Addiction is a disorder, and one of its symptoms is the tendency to manipulate one’s loved ones in order to achieve that much-needed and craved high. In a relationship that has suffered the chaos that addiction brings with it, it is not easy to recognize manipulative behaviors, let alone know how to appropriately respond to them. It is equally difficult to understand why the person they love continually manipulates them. Even with the presence of confusing behaviours, there are several clear reasons why these occur. Let's list them out:
● The Need To Be In Control: It is not unusual for addicted persons to feel internally helpless because their urge for drugs or alcohol controls them. To compensate, an addict will frequently strive to dominate their surroundings and everyone else in it.
● Internal Justification Of Their Problematic Behaviours: Their insatiable cravings justify their deceitful tactics. Addiction is defined by an uncontrollable physical and psychological craving for drugs, making it difficult to refrain from using despite the consequences. Addicts will do whatever to get their hands on their drug of choice and will use their desire to justify all of their lies and manipulation.
● Reduced Capacity To Be Objective: Addiction to drugs and alcohol alters the way the brain functions, making it harder for addicts to think properly and make sound judgments. Although many "high-functioning" addicts may keep things together long enough to maintain a veneer, the addiction inevitably rears its ugly head and things fall apart.
● Overwhelming Desperation: Addicts to alcohol or drugs have a strong physical and psychological drive to consume. It's a crippling addiction that consumes a person's ideas, behaviours, and desires until they are utterly engulfed by it, longing for the next hit. Nothing else mattered in this state, not even the well-being and sentiments of loved ones.
● Paralyzing Guilt: Even if an addict recognises the harm they have caused, their guilt and humiliation may be too much to bear. Many addicts are embarrassed to seek assistance or believe it is too late for them. As a result, the manipulation, deceit, and drug misuse persist.
Examples of Manipulative Behaviours A drug addict will use various strategies to influence people in order to further their own goals. Typically, this entails ensuring that they are in a position of power so that they may exploit the other person or persons to their advantage. A person who is addicted may influence friends and family members in a number of ways. Here are a few examples of manipulative techniques that an addict may employ to obtain what they desire:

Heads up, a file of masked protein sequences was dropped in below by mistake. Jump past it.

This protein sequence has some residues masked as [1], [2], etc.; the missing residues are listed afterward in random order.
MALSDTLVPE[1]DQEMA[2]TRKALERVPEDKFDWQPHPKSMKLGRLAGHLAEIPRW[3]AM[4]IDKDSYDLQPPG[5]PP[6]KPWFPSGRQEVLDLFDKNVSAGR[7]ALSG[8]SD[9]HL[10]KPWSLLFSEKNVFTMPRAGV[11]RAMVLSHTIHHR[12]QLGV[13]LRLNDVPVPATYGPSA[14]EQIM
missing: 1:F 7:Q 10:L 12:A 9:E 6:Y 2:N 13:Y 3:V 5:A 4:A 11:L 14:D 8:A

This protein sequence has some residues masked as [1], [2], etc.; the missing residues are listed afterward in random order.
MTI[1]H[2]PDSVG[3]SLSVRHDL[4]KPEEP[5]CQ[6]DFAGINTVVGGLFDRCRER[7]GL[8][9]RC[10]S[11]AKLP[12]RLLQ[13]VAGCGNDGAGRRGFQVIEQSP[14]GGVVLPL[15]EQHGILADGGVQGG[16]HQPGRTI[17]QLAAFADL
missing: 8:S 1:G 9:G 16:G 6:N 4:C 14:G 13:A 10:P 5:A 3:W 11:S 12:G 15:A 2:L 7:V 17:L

● They may approach a single family member and request money or other favours. If the response is no, they may approach another family member to request the favour again.
● They may start fights amongst family or friends only to act as a mediator and claim to be the peacemaker.
● They may demand that you do what they want and threaten you with harm or humiliation if you don't.
● To avoid talks, they may separate themselves from friends and loved ones.
● They may have furious outbursts, hurl objects, slam doors, and shout at you.
● They could buy you dinner, give you a lift to work, or do other pleasant things for you only to make you think they've changed.
● To evoke a reaction from you, they may threaten to injure or harm themselves.
● Instead, of owning responsibility for their actions, they may blame it on other people, life situations, or places.
● They may refuse to accept responsibility for their acts and instead blame it on heredity.
● They may attempt to make you feel guilty by reminding you of your own shortcomings and how they led to their addiction.
How to Recognise An Addict’s Manipulation Unfortunately, recognising when you're being misled may be difficult, especially when the source of the manipulation is someone you love and care about. Consider how you feel after dealing with the individual as one dependable technique to detect if you're being controlled. You can also learn to detect some of the indications of manipulation so that you can work to remove them from your own life. Here are some frequent indications that you are being manipulated: